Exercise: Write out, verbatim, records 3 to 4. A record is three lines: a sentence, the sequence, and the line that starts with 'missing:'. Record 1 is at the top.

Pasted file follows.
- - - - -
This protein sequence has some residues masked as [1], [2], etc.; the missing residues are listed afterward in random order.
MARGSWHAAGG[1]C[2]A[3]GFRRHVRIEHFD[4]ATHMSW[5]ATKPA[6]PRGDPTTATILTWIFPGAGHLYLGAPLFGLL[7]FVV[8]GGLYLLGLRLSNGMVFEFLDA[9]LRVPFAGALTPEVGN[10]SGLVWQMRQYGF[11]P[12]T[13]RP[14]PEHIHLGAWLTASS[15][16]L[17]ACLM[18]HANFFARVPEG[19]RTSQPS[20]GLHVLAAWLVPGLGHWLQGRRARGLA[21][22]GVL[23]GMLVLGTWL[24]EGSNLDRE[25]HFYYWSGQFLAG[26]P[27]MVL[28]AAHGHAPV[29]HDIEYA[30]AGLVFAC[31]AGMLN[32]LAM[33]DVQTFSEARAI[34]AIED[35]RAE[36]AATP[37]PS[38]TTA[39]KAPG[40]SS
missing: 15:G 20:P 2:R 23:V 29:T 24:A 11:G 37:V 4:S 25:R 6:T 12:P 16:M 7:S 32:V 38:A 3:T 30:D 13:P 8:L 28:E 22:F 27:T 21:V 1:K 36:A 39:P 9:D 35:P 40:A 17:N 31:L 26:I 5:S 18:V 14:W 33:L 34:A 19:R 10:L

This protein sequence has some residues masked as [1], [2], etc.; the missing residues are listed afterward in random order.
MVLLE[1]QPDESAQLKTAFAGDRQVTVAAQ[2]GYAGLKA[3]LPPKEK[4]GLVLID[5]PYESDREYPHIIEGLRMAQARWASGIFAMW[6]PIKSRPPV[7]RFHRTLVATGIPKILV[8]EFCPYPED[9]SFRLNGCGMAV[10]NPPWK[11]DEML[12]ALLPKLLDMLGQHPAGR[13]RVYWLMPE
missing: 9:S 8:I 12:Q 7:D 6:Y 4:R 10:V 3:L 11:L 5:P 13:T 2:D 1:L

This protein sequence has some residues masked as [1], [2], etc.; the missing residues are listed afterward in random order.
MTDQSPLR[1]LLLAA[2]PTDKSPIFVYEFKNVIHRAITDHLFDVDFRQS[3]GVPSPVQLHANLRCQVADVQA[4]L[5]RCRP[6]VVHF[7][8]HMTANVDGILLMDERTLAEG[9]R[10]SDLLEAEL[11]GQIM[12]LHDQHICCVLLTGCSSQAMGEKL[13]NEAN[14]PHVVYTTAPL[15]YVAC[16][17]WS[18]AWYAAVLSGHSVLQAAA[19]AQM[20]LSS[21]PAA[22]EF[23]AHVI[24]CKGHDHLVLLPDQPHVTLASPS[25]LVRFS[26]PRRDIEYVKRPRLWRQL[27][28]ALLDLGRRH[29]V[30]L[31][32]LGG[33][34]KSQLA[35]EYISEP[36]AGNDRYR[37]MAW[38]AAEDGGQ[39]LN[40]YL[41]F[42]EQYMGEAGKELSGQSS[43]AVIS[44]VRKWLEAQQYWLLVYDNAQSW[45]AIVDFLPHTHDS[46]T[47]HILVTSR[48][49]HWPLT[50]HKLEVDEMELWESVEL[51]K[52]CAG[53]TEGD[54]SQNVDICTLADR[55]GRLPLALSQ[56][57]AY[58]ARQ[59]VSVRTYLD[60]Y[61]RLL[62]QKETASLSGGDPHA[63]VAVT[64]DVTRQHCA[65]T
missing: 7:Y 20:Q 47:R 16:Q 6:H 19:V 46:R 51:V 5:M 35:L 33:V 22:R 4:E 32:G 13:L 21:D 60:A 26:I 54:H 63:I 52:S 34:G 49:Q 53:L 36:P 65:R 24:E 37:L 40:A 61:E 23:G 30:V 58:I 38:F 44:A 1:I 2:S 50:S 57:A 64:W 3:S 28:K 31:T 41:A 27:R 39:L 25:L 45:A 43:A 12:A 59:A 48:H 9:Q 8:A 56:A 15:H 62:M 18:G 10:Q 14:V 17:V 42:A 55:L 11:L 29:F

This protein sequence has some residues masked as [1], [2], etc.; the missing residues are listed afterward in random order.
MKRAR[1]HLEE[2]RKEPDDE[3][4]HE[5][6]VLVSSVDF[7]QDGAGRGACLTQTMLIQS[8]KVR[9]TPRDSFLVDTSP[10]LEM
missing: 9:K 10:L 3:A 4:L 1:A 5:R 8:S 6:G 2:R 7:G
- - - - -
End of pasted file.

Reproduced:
This protein sequence has some residues masked as [1], [2], etc.; the missing residues are listed afterward in random order.
MTDQSPLR[1]LLLAA[2]PTDKSPIFVYEFKNVIHRAITDHLFDVDFRQS[3]GVPSPVQLHANLRCQVADVQA[4]L[5]RCRP[6]VVHF[7][8]HMTANVDGILLMDERTLAEG[9]R[10]SDLLEAEL[11]GQIM[12]LHDQHICCVLLTGCSSQAMGEKL[13]NEAN[14]PHVVYTTAPL[15]YVAC[16][17]WS[18]AWYAAVLSGHSVLQAAA[19]AQM[20]LSS[21]PAA[22]EF[23]AHVI[24]CKGHDHLVLLPDQPHVTLASPS[25]LVRFS[26]PRRDIEYVKRPRLWRQL[27][28]ALLDLGRRH[29]V[30]L[31][32]LGG[33][34]KSQLA[35]EYISEP[36]AGNDRYR[37]MAW[38]AAEDGGQ[39]LN[40]YL[41]F[42]EQYMGEAGKELSGQSS[43]AVIS[44]VRKWLEAQQYWLLVYDNAQSW[45]AIVDFLPHTHDS[46]T[47]HILVTSR[48][49]HWPLT[50]HKLEVDEMELWESVEL[51]K[52]CAG[53]TEGD[54]SQNVDICTLADR[55]GRLPLALSQ[56][57]AY[58]ARQ[59]VSVRTYLD[60]Y[61]RLL[62]QKETASLSGGDPHA[63]VAVT[64]DVTRQHCA[65]T
missing: 7:Y 20:Q 47:R 16:Q 6:H 19:V 46:R 51:V 5:M 35:L 33:V 22:R 4:E 32:G 13:L 21:D 60:A 26:I 54:H 63:I 52:S 34:G 49:Q 53:L 36:P 65:R 24:E 37:L 40:A 61:E 23:G 30:V 58:I 38:F 44:A 1:I 2:S 50:S 57:A 64:W 3:S 28:K 31:T 41:A 27:R 39:L 25:L 45:A 43:A 12:A 59:A 48:H 9:Q 8:A 56:A 15:H 62:M 18:G 10:Q 14:V 17:V 42:A 55:L 11:L 29:F

This protein sequence has some residues masked as [1], [2], etc.; the missing residues are listed afterward in random order.
MKRAR[1]HLEE[2]RKEPDDE[3][4]HE[5][6]VLVSSVDF[7]QDGAGRGACLTQTMLIQS[8]KVR[9]TPRDSFLVDTSP[10]LEM
missing: 9:K 10:L 3:A 4:L 1:A 5:R 8:S 6:G 2:R 7:G